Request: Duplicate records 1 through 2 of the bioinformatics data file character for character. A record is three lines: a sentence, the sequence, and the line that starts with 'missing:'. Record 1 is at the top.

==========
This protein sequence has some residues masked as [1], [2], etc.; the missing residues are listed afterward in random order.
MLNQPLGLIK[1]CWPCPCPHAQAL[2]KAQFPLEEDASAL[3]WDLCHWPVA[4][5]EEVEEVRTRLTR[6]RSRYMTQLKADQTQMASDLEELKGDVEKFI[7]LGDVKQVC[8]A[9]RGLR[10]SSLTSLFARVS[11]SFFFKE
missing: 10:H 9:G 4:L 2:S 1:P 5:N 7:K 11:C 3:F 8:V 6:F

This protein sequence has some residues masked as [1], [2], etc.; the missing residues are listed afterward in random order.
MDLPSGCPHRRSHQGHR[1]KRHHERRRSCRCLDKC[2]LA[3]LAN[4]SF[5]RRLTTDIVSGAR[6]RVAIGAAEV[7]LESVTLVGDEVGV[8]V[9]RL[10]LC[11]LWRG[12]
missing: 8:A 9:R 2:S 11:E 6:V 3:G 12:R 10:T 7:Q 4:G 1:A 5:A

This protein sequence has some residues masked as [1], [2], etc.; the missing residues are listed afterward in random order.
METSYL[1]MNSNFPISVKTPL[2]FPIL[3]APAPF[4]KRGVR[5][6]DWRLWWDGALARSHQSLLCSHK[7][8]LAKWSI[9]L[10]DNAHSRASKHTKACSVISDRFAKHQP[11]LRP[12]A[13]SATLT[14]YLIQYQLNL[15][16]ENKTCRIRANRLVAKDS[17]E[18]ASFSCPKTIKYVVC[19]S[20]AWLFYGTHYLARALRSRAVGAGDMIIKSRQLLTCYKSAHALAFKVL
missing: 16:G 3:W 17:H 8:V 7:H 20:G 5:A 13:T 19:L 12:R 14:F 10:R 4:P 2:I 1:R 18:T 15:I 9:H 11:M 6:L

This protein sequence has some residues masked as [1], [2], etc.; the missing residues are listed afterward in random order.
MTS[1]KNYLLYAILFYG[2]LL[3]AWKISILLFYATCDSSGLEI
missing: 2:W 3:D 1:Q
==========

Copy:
This protein sequence has some residues masked as [1], [2], etc.; the missing residues are listed afterward in random order.
MLNQPLGLIK[1]CWPCPCPHAQAL[2]KAQFPLEEDASAL[3]WDLCHWPVA[4][5]EEVEEVRTRLTR[6]RSRYMTQLKADQTQMASDLEELKGDVEKFI[7]LGDVKQVC[8]A[9]RGLR[10]SSLTSLFARVS[11]SFFFKE
missing: 10:H 9:G 4:L 2:S 1:P 5:N 7:K 11:C 3:F 8:V 6:F

This protein sequence has some residues masked as [1], [2], etc.; the missing residues are listed afterward in random order.
MDLPSGCPHRRSHQGHR[1]KRHHERRRSCRCLDKC[2]LA[3]LAN[4]SF[5]RRLTTDIVSGAR[6]RVAIGAAEV[7]LESVTLVGDEVGV[8]V[9]RL[10]LC[11]LWRG[12]
missing: 8:A 9:R 2:S 11:E 6:V 3:G 12:R 10:T 7:Q 4:G 1:A 5:A